Plus, we are forecasting comparable growth in retail POI for 2023 of 6% to 8% of these four assets given continued strength in leasing demand. The retail components of our mixed-use assets are unique and have driven and should continue to drive POI growth materially above that of a typical open-air shopping center, providing an additional point of differentiation between Federal and its peers. Further, our operational mixed-use capabilities in design, construction, leasing, operations are unrivaled and a unique competitive advantage moving forward in the continued evolution of open-air retail, capabilities that are applicable across our entire retail portfolio and a big reason why we expect that sector-leading retail growth for years to come.

And with that, operator, you can open up the line for questions.


Questions and Answers

Operator

[Operator Instructions] And our first question is from Juan Sanabria with BMO Capital Markets. Please proceed with your question.

Juan Sanabria
Analyst at BMO Capital Markets

Hi. Good afternoon, and thanks for the time. Just curious on the total portfolio to one of your later comments in your prepared remarks where NOI sits relative to 2019 levels and where you -- and when do you expect to get back to that? You kind of made the comment for the big four, but just curious on the broader sample set.

Donald C. Wood
Chief Executive Officer at Federal Realty Investment Trust

We're back. Yes, we're, in fact, well above 2019 levels. So I know one that what Dan was just talking about was specifically with respect to the four mixed-use assets and for obvious reasons there. But the whole portfolio is overall back above 2019. It's the higher interest expense that effectively brings us back down to about the same FFO, but certainly, operationally, significantly above.

Juan Sanabria
Analyst at BMO Capital Markets

Thank you.

Operator

And our next question is from Craig Schmidt with Bank of America. Please proceed with your question.

Craig Schmidt
Analyst at Bank of America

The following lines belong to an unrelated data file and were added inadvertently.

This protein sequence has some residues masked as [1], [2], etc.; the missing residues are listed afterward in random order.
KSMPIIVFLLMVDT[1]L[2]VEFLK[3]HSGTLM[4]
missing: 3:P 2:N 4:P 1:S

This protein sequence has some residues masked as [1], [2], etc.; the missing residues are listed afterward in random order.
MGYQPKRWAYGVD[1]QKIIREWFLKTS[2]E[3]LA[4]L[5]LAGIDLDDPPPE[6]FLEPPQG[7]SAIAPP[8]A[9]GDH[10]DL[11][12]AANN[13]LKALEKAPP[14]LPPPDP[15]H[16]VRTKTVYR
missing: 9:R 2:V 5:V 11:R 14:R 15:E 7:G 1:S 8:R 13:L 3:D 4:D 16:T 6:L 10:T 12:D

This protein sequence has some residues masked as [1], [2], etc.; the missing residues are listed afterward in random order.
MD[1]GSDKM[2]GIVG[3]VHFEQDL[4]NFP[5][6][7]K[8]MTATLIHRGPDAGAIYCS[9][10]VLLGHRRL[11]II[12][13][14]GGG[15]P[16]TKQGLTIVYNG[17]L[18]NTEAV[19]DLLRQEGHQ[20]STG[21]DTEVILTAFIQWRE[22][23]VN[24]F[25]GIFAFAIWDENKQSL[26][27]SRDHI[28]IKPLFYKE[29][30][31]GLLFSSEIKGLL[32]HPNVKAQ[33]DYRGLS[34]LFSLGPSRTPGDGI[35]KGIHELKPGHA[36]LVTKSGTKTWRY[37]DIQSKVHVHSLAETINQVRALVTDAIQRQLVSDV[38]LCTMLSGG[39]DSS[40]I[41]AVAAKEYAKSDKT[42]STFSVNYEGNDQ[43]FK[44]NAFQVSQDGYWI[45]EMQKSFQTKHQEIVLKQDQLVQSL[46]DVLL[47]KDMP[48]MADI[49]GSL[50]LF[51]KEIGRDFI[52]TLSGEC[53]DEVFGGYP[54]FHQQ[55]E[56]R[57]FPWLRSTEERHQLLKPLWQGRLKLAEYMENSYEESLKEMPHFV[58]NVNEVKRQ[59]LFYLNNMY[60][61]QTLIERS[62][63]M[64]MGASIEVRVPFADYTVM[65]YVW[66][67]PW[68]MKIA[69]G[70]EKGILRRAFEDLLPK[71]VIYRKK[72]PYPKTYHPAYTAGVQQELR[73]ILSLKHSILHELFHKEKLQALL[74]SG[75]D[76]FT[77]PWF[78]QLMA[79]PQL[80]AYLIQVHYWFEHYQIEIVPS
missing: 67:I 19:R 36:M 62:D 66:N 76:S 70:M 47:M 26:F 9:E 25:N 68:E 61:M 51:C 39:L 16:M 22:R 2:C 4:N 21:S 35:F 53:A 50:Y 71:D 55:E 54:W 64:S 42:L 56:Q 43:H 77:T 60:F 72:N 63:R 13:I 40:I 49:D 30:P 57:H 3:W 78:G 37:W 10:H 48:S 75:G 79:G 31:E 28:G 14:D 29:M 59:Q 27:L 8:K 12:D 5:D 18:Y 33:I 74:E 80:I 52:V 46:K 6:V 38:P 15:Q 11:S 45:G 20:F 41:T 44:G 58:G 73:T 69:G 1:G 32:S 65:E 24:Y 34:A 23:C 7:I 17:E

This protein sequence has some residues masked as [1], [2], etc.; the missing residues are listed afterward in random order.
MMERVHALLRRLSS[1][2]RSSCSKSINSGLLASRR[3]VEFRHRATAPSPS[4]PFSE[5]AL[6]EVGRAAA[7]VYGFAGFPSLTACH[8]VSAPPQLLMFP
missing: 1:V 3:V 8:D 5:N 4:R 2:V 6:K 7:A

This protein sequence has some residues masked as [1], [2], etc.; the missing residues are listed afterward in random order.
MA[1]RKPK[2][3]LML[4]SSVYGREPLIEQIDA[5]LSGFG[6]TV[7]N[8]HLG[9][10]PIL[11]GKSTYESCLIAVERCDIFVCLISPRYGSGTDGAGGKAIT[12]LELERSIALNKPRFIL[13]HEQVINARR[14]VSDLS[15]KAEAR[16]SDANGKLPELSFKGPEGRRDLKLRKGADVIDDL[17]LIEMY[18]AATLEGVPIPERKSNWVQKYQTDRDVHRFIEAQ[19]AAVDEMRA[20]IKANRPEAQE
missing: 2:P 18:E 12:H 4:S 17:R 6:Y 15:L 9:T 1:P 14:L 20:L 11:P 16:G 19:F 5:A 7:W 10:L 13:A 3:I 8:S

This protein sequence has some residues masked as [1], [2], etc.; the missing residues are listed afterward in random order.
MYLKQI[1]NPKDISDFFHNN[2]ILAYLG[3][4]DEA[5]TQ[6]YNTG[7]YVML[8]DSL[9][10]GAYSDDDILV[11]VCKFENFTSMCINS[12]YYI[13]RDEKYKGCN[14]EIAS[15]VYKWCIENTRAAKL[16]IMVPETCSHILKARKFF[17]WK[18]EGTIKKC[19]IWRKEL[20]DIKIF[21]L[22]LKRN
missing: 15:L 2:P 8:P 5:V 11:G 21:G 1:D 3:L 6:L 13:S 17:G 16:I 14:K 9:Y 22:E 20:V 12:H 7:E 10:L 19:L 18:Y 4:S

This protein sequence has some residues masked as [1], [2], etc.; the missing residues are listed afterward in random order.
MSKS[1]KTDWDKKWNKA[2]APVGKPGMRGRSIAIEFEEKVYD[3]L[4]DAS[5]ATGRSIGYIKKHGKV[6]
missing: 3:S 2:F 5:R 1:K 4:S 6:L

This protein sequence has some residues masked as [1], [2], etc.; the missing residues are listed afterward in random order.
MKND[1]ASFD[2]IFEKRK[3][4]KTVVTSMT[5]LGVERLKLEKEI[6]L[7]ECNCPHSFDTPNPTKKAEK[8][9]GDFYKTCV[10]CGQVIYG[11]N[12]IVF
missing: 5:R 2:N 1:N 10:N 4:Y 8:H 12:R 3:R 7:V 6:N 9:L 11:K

Thank you. I just wondered if you could just give us what the drag will be on the increased interest expense of '23 versus '22.

Dan Guglielmone
Executive Vice President, Chief Financial Officer and Treasurer at Federal Realty Investment Trust

Roughly $0.30 per share, plus/minus, any of them where we end up.

Craig Schmidt
Analyst at Bank of America

Okay. And then just real quick. Small shop was relatively flat sequentially, Do you still see that as a major opportunity for growth on your POI?

Donald C. Wood
Chief Executive Officer at Federal Realty Investment Trust

Yes. And Wendy, I don't know if you want to add to this or not, but I'm very, very positive about our small shop occupancy. And I think we're sitting there at 90% or so now, which is back to a place that we haven't been for quite some time, and we're not done. We've got some more room to grow there.

Wendy Seher
Executive Vice President and Eastern Region President at Federal Realty Investment Trust

And I would add to that, there's a real sense of urgency on the leasing side overall, especially on the small shops. Through COVID, the weaker guys, as we know, have gone away and our small shops are thriving right now. Obviously, we're heading into maybe some headwinds, but some of the technologies and so forth that have come post-COVID are really driving sales for a lot of the retailers, including the restaurants.

Craig Schmidt
Analyst at Bank of America

Thank you.

Operator

And our next question is from Greg McGinniss with Scotiabank. Please proceed with your question.

Greg McGinniss
Analyst at Scotiabank

Hey, good evening. Dan, I was hoping you can just touch on what would be driving you to either the bottom or top end of guidance this year.

Dan Guglielmone
Executive Vice President, Chief Financial Officer and Treasurer at Federal Realty Investment Trust